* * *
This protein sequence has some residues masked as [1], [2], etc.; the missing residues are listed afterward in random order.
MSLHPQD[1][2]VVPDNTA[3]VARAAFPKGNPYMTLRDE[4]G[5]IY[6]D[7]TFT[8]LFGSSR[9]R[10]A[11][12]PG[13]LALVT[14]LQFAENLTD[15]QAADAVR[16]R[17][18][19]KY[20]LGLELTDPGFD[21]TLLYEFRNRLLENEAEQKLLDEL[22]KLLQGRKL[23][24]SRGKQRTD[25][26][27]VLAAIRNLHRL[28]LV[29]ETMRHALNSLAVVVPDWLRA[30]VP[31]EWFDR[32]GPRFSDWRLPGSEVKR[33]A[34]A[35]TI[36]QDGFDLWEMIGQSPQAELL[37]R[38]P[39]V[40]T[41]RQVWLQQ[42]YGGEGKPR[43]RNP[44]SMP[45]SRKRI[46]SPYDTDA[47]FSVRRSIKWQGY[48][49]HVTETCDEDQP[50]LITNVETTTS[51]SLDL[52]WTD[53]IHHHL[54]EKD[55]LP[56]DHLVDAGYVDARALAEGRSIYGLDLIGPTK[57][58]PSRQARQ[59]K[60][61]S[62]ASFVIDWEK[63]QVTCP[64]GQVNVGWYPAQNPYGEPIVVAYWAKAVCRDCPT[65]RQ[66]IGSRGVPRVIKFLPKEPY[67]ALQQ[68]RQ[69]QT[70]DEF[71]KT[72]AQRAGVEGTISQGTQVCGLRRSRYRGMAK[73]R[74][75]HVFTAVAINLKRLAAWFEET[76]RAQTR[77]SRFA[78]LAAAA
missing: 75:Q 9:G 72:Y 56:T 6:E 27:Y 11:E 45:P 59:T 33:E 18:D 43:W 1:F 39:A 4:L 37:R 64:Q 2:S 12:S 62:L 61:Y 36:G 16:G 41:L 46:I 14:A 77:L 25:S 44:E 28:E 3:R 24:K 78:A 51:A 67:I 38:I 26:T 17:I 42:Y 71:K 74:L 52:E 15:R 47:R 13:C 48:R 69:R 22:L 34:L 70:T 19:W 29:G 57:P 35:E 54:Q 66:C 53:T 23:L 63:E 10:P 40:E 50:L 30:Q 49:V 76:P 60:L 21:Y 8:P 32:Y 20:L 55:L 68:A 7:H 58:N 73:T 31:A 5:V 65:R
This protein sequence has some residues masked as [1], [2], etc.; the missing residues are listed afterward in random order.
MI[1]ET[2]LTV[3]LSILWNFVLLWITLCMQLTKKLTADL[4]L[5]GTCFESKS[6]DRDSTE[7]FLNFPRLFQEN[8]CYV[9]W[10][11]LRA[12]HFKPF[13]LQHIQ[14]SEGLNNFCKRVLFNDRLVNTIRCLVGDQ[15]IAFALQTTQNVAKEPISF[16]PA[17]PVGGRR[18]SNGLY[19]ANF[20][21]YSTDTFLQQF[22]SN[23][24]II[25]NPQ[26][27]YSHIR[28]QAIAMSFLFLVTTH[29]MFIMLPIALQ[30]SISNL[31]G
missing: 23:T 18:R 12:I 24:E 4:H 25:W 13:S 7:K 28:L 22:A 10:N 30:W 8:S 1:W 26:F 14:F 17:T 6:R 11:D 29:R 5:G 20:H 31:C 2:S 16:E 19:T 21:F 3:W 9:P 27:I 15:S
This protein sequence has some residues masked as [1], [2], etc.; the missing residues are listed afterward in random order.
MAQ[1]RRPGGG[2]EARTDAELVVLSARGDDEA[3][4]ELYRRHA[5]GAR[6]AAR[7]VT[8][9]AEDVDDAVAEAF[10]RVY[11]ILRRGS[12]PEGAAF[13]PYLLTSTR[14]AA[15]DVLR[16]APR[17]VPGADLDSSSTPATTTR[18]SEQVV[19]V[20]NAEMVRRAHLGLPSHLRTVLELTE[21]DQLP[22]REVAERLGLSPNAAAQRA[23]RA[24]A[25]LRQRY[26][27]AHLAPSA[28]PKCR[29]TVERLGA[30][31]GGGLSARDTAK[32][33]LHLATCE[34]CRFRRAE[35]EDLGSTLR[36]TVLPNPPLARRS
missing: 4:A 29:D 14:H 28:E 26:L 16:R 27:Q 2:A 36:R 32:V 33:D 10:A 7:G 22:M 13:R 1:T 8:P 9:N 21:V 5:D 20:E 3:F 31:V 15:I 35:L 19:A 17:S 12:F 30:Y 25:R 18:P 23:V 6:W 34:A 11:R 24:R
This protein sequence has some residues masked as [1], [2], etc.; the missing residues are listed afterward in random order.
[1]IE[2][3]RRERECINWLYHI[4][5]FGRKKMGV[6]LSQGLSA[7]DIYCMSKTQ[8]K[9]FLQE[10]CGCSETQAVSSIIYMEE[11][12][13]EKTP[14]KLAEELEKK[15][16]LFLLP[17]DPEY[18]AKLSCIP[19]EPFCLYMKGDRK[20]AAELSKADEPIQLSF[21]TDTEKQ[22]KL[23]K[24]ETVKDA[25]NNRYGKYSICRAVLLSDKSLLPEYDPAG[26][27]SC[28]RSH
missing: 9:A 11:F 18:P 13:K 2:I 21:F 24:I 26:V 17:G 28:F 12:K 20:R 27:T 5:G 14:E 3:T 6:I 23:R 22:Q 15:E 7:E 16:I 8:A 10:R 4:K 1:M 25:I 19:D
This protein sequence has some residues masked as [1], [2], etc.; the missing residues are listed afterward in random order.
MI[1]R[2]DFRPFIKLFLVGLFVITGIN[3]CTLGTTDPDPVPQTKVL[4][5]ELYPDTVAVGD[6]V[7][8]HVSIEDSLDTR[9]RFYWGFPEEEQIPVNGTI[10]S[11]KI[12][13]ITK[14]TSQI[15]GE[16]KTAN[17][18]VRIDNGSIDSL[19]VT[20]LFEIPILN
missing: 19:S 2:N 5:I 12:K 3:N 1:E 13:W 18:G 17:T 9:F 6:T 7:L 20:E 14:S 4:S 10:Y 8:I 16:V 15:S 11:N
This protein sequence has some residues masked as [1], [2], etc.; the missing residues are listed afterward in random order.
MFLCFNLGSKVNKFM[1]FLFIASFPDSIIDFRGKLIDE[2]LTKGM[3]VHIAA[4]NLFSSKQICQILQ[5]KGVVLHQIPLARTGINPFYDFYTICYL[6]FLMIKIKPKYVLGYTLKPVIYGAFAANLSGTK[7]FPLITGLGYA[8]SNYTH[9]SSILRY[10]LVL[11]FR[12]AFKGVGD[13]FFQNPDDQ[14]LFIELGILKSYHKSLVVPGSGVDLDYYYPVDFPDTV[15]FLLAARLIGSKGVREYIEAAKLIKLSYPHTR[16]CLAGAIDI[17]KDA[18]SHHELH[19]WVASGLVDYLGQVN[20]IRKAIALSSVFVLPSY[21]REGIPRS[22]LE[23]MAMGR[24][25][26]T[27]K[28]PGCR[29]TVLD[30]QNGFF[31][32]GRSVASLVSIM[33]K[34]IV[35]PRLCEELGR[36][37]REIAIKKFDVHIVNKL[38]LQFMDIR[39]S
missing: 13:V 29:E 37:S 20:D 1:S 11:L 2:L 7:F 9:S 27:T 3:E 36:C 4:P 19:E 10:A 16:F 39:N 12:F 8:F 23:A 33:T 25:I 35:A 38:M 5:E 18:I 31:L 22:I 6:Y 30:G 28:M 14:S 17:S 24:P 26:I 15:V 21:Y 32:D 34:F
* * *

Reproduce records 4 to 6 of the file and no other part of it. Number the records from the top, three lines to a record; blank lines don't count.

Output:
This protein sequence has some residues masked as [1], [2], etc.; the missing residues are listed afterward in random order.
[1]IE[2][3]RRERECINWLYHI[4][5]FGRKKMGV[6]LSQGLSA[7]DIYCMSKTQ[8]K[9]FLQE[10]CGCSETQAVSSIIYMEE[11][12][13]EKTP[14]KLAEELEKK[15][16]LFLLP[17]DPEY[18]AKLSCIP[19]EPFCLYMKGDRK[20]AAELSKADEPIQLSF[21]TDTEKQ[22]KL[23]K[24]ETVKDA[25]NNRYGKYSICRAVLLSDKSLLPEYDPAG[26][27]SC[28]RSH
missing: 9:A 11:F 18:P 13:K 2:I 21:F 24:I 26:V 17:G 28:F 12:K 20:R 27:T 5:G 14:E 3:T 6:I 23:R 22:Q 15:E 7:E 16:I 8:A 10:R 4:K 1:M 25:I 19:D
This protein sequence has some residues masked as [1], [2], etc.; the missing residues are listed afterward in random order.
MI[1]R[2]DFRPFIKLFLVGLFVITGIN[3]CTLGTTDPDPVPQTKVL[4][5]ELYPDTVAVGD[6]V[7][8]HVSIEDSLDTR[9]RFYWGFPEEEQIPVNGTI[10]S[11]KI[12][13]ITK[14]TSQI[15]GE[16]KTAN[17][18]VRIDNGSIDSL[19]VT[20]LFEIPILN
missing: 19:S 2:N 5:I 12:K 3:N 1:E 13:W 18:G 17:T 9:F 6:T 7:L 20:E 14:S 4:S 10:Y 8:I 16:V 15:S 11:N
This protein sequence has some residues masked as [1], [2], etc.; the missing residues are listed afterward in random order.
MFLCFNLGSKVNKFM[1]FLFIASFPDSIIDFRGKLIDE[2]LTKGM[3]VHIAA[4]NLFSSKQICQILQ[5]KGVVLHQIPLARTGINPFYDFYTICYL[6]FLMIKIKPKYVLGYTLKPVIYGAFAANLSGTK[7]FPLITGLGYA[8]SNYTH[9]SSILRY[10]LVL[11]FR[12]AFKGVGD[13]FFQNPDDQ[14]LFIELGILKSYHKSLVVPGSGVDLDYYYPVDFPDTV[15]FLLAARLIGSKGVREYIEAAKLIKLSYPHTR[16]CLAGAIDI[17]KDA[18]SHHELH[19]WVASGLVDYLGQVN[20]IRKAIALSSVFVLPSY[21]REGIPRS[22]LE[23]MAMGR[24][25][26]T[27]K[28]PGCR[29]TVLD[30]QNGFF[31][32]GRSVASLVSIM[33]K[34]IV[35]PRLCEELGR[36][37]REIAIKKFDVHIVNKL[38]LQFMDIR[39]S
missing: 13:V 29:E 37:S 20:D 1:S 11:L 2:L 7:F 9:S 27:T 3:E 36:C 4:P 19:E 10:A 16:F 39:N 12:F 8:F 23:A 33:T 25:I 35:A 38:M 5:E 18:I 31:L 22:I 6:Y 30:G 28:M 14:S 17:S 24:P 26:I 15:V 21:Y 32:D 34:F